Here is a brief summary of what January and February held for us.
Building work in progress near the canal basin
We spent New Year in Suffolk with Maggie and Clive, being careful to treat the speed limits with respect this time. We enjoyed their company as usual, and had a relaxing few days.
Hugo seems to be OK when we go away. We set his automatic feeder, and leave an electric convector heater on keep the cold away. He is always pleased to see us when we return.
Hugo spends a lot of time in the office
We have two elderly people living on a boat in the canal basin. George is in his late nineties, and has Alzheimer’s. He is meant to be the carer for his wife Ruby, who had her 100th birthday. We all celebrated in the clubhouse, and enjoyed seeing all her cards, including one from the Queen.
We have had some cold days, and there has been ice on the surface at times, but nothing very serious so far. A light dusting of snow twice, and a centimetre once, which didn’t last long.
We have made some excursions into the countryside and discovered the Ashridge Estate and the Bridgewater Monument, where there are lots of walks and views.
We went to Chesham Folk Club and sang a few songs at their singers night. We discovered that there is a good folk music scene in the area, with a singaround session at the Queens Head in Wing every two weeks, and another at the Half Moon at Wilstone once a month (where there was a power cut, so we sand by candlelight). They are a friendly bunch of people, with some talented musicians among them.
Half moon at Wilstone
Inspired by this, we went to Reading to buy a guitarlele for Hazel. This, as the name suggests, is a cross between a guitar and a ukele. It has six strings, and has similar chord shapes to a guitar, except that it is like playing at fifth fret. She is now trying to transpose some of the songs we do so that she can play along in the correct key.
While we were in Reading we took the opportunity to visit David and Frances Hawkey in their new home in Newbury and John and Barbara Froggatt on their boat in Theale. We are making good use of our car while we have it.
We have become involved in a life group with the church, where we discuss the message from last Sunday’s sermon. This is a good way to get to know a few people better than we could on a Sunday morning. This church has welcomed us warmly and we feel we would like to return next winter.
We have been taking part in the worship practices at the church. As we are not here for very long, we are not leading the worship on a Sunday, as it would change all the dynamics of the worship band. However, to be part of the practices is a real privilege, as we can keep up to date with new songs. Even the practices are special times of worship.
The church also runs a café, called More+. We volunteered to paint the walls of their new storeroom, and spent several hours getting very cold as the door had not yet been put on and there was no heating. Since then the floor has been laid, the door has been put on and the storeroom is now is use. We have also helped behind the scenes with an Alpha course they are running in the café.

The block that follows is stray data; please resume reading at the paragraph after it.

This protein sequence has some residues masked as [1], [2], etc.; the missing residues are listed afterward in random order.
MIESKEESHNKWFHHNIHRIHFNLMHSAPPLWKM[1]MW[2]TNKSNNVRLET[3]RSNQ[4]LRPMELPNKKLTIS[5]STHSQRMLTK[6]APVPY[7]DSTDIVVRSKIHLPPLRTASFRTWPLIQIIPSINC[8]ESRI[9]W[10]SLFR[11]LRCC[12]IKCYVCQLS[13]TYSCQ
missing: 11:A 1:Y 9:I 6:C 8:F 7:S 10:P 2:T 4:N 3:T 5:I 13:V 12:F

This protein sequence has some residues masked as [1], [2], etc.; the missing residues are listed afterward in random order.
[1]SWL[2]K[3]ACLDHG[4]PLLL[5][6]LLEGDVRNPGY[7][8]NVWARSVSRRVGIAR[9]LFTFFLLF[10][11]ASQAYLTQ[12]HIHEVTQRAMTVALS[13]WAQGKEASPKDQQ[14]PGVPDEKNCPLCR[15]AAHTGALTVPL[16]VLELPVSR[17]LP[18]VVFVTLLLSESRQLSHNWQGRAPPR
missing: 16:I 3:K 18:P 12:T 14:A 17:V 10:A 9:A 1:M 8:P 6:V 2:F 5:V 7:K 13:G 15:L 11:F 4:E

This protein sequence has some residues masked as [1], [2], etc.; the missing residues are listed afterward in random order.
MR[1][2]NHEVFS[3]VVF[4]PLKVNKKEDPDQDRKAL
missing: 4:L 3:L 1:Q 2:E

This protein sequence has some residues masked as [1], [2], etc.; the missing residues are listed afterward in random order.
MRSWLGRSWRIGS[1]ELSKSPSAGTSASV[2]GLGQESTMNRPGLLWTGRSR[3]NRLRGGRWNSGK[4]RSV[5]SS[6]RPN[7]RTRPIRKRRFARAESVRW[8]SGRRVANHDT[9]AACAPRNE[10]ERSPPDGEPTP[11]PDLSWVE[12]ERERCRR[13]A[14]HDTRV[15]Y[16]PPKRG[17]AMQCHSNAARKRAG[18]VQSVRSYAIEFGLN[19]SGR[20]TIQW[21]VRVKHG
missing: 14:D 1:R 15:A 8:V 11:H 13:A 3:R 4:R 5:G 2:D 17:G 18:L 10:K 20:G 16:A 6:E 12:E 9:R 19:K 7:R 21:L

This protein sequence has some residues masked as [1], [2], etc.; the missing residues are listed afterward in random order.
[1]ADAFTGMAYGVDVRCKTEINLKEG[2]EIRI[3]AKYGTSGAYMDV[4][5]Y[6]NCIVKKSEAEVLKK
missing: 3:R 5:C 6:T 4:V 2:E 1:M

Sadly we have had two funerals recently. Patrick was someone we got to know on the Droitwich mission in 2013, and he had something related to asbestosis. There was a good number of BCF members there in Burton Joyce near Nottingham, to celebrate his life and to support Elaine.
The following week we were in Fleet for Doreen’s funeral. Last year we cruised the Basingstoke Canal, and we spent some time with Doreen and David, and attended Fleet Methodist Church with them. Once again, as is often the case at a Christian funeral, there was a real feeling of celebration as we remembered Doreen’s life.
Having a car gives us opportunities to go to other events and we went to Abbotts Langley for a concert put by the Melrose quartet. We saw half of them in 2011 in Northampton – Nancy Kerr and James Fagan. They have teamed up with two others and they have intricate arrangements of folk songs and tunes, many of which they have written themselves. Fiddles, concertinas, guitars, bouzouki and harmonies. Great.
We put on a “cream tea with songs” event at the canal society, and we performed for about an hour, with folk songs and boating songs There were about thirty people. Very successful. Hopefully it might have paved the way for a carols event next year.
James has bought a wildlife camera, to find out what walks along the towpath when we are asleep. There is a learning curve to achieve before any photos get shown around. The camera is still in its box.
We had a BCF social event at the Bells of Ouzley at Runnymede. Again – it is useful to have a car at times.
The annual Canal Ministries conference took place in Stone, at Shallowford House. As usual it was an excellent time, with teaching based on John’s gospel. Hazel and I led the music, and were really blessed by the response. This year there were three couples added to our number: Tim and Tracey on Sola Gratia, Rob and Tricia on Mistol, and Chris and Sally on Kairos. It was good also to have Roger and Mirjana Garland with us for some of Saturday.
Hazel’s Dad, Arthur, appears to have had a minor stroke, which has left him a bit confused and less mobile. He is 91 in March, and lives on his own in a 2-bed terraced house which only has one toilet and that is upstairs. Thankfully he has wonderful neighbours, Julie and Brian, who get his shopping, mow his lawn and keep an eye on him.
Snowdrops and crocuses are out, with daffodils almost there. The sun is shining and March begins next week. We plan to leave by boat on 22nd March, heading north up the Grand Union, then south down the Oxford Canal to the Thames, and downstream to London. Blogs will be more frequent when we start moving.